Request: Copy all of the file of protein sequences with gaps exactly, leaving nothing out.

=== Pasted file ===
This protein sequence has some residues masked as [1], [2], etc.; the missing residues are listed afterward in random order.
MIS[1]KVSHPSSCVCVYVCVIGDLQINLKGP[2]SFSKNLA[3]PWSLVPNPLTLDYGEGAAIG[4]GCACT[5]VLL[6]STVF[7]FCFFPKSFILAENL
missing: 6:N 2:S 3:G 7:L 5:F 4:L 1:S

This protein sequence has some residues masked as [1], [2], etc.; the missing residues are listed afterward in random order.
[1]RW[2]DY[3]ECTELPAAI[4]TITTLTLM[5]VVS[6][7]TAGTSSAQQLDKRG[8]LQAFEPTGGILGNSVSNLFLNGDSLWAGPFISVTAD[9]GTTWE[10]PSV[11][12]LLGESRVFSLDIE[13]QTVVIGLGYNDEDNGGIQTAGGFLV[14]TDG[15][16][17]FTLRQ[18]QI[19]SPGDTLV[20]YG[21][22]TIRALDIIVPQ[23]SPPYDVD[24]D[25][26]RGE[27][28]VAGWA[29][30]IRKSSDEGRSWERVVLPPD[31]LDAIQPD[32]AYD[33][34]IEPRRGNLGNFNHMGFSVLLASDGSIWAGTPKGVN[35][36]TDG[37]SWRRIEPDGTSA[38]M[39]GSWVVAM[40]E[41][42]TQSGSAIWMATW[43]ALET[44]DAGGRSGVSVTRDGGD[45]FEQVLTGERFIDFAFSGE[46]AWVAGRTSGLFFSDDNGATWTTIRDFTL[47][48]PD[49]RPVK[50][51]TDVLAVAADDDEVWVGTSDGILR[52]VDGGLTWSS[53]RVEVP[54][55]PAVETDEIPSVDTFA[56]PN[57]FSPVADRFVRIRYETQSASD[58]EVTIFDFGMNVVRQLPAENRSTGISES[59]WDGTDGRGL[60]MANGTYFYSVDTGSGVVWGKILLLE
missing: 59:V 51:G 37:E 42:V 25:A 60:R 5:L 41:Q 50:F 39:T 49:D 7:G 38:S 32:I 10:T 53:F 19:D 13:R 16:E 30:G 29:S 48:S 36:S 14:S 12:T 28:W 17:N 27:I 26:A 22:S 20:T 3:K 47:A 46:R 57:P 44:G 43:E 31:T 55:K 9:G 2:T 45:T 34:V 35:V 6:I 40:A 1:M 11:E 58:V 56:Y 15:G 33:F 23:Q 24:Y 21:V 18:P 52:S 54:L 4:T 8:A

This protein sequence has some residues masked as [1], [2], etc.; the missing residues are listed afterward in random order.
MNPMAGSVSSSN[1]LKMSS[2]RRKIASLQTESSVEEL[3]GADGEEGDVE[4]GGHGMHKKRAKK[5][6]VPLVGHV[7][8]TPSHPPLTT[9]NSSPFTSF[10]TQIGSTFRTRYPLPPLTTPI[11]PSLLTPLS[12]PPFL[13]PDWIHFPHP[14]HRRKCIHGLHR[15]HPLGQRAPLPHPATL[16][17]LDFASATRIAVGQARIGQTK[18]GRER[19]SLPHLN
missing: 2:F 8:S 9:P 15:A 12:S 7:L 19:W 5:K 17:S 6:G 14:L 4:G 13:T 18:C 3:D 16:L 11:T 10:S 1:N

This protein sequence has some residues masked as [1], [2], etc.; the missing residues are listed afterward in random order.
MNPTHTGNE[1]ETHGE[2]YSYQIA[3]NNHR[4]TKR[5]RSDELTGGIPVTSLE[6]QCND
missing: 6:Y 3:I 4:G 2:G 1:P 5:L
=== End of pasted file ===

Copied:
This protein sequence has some residues masked as [1], [2], etc.; the missing residues are listed afterward in random order.
MIS[1]KVSHPSSCVCVYVCVIGDLQINLKGP[2]SFSKNLA[3]PWSLVPNPLTLDYGEGAAIG[4]GCACT[5]VLL[6]STVF[7]FCFFPKSFILAENL
missing: 6:N 2:S 3:G 7:L 5:F 4:L 1:S

This protein sequence has some residues masked as [1], [2], etc.; the missing residues are listed afterward in random order.
[1]RW[2]DY[3]ECTELPAAI[4]TITTLTLM[5]VVS[6][7]TAGTSSAQQLDKRG[8]LQAFEPTGGILGNSVSNLFLNGDSLWAGPFISVTAD[9]GTTWE[10]PSV[11][12]LLGESRVFSLDIE[13]QTVVIGLGYNDEDNGGIQTAGGFLV[14]TDG[15][16][17]FTLRQ[18]QI[19]SPGDTLV[20]YG[21][22]TIRALDIIVPQ[23]SPPYDVD[24]D[25][26]RGE[27][28]VAGWA[29][30]IRKSSDEGRSWERVVLPPD[31]LDAIQPD[32]AYD[33][34]IEPRRGNLGNFNHMGFSVLLASDGSIWAGTPKGVN[35][36]TDG[37]SWRRIEPDGTSA[38]M[39]GSWVVAM[40]E[41][42]TQSGSAIWMATW[43]ALET[44]DAGGRSGVSVTRDGGD[45]FEQVLTGERFIDFAFSGE[46]AWVAGRTSGLFFSDDNGATWTTIRDFTL[47][48]PD[49]RPVK[50][51]TDVLAVAADDDEVWVGTSDGILR[52]VDGGLTWSS[53]RVEVP[54][55]PAVETDEIPSVDTFA[56]PN[57]FSPVADRFVRIRYETQSASD[58]EVTIFDFGMNVVRQLPAENRSTGISES[59]WDGTDGRGL[60]MANGTYFYSVDTGSGVVWGKILLLE
missing: 59:V 51:G 37:E 42:V 25:A 60:R 5:L 41:Q 50:F 39:T 49:D 7:G 38:S 32:I 10:T 53:F 19:D 13:R 16:E 30:G 29:S 48:S 36:S 14:S 12:T 28:W 17:N 27:I 26:A 22:S 20:T 3:K 47:A 46:R 57:P 44:G 43:E 31:T 55:K 9:G 2:T 45:T 34:V 35:V 6:I 40:A 1:M 11:E 58:V 56:Y 15:G 33:F 23:Q 24:Y 21:V 18:P 52:S 54:L 4:T 8:A

This protein sequence has some residues masked as [1], [2], etc.; the missing residues are listed afterward in random order.
MNPMAGSVSSSN[1]LKMSS[2]RRKIASLQTESSVEEL[3]GADGEEGDVE[4]GGHGMHKKRAKK[5][6]VPLVGHV[7][8]TPSHPPLTT[9]NSSPFTSF[10]TQIGSTFRTRYPLPPLTTPI[11]PSLLTPLS[12]PPFL[13]PDWIHFPHP[14]HRRKCIHGLHR[15]HPLGQRAPLPHPATL[16][17]LDFASATRIAVGQARIGQTK[18]GRER[19]SLPHLN
missing: 2:F 8:S 9:P 15:A 12:S 7:L 19:W 5:K 17:S 6:G 14:L 4:G 13:T 18:C 3:D 16:L 11:T 10:S 1:N

This protein sequence has some residues masked as [1], [2], etc.; the missing residues are listed afterward in random order.
MNPTHTGNE[1]ETHGE[2]YSYQIA[3]NNHR[4]TKR[5]RSDELTGGIPVTSLE[6]QCND
missing: 6:Y 3:I 4:G 2:G 1:P 5:L